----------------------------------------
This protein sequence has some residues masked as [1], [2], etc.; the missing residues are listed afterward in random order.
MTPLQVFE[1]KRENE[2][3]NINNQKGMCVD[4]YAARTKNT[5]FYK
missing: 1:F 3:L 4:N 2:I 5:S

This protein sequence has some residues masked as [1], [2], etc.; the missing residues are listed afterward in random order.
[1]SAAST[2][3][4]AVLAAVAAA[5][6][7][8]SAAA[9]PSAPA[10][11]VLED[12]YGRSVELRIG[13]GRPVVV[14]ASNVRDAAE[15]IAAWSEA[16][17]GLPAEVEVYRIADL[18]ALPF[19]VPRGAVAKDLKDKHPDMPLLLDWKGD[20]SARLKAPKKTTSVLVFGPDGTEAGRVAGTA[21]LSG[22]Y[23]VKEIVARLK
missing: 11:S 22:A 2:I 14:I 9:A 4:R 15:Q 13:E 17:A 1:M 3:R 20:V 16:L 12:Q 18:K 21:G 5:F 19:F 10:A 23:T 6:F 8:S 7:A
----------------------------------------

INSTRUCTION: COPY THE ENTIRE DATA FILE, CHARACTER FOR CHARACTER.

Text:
This protein sequence has some residues masked as [1], [2], etc.; the missing residues are listed afterward in random order.
MTPLQVFE[1]KRENE[2][3]NINNQKGMCVD[4]YAARTKNT[5]FYK
missing: 1:F 3:L 4:N 2:I 5:S

This protein sequence has some residues masked as [1], [2], etc.; the missing residues are listed afterward in random order.
[1]SAAST[2][3][4]AVLAAVAAA[5][6][7][8]SAAA[9]PSAPA[10][11]VLED[12]YGRSVELRIG[13]GRPVVV[14]ASNVRDAAE[15]IAAWSEA[16][17]GLPAEVEVYRIADL[18]ALPF[19]VPRGAVAKDLKDKHPDMPLLLDWKGD[20]SARLKAPKKTTSVLVFGPDGTEAGRVAGTA[21]LSG[22]Y[23]VKEIVARLK
missing: 11:S 22:A 2:I 14:I 9:A 4:R 15:Q 13:E 17:A 1:M 3:R 20:V 16:L 12:Q 18:K 21:G 5:F 19:F 10:A 23:T 6:F 8:S 7:A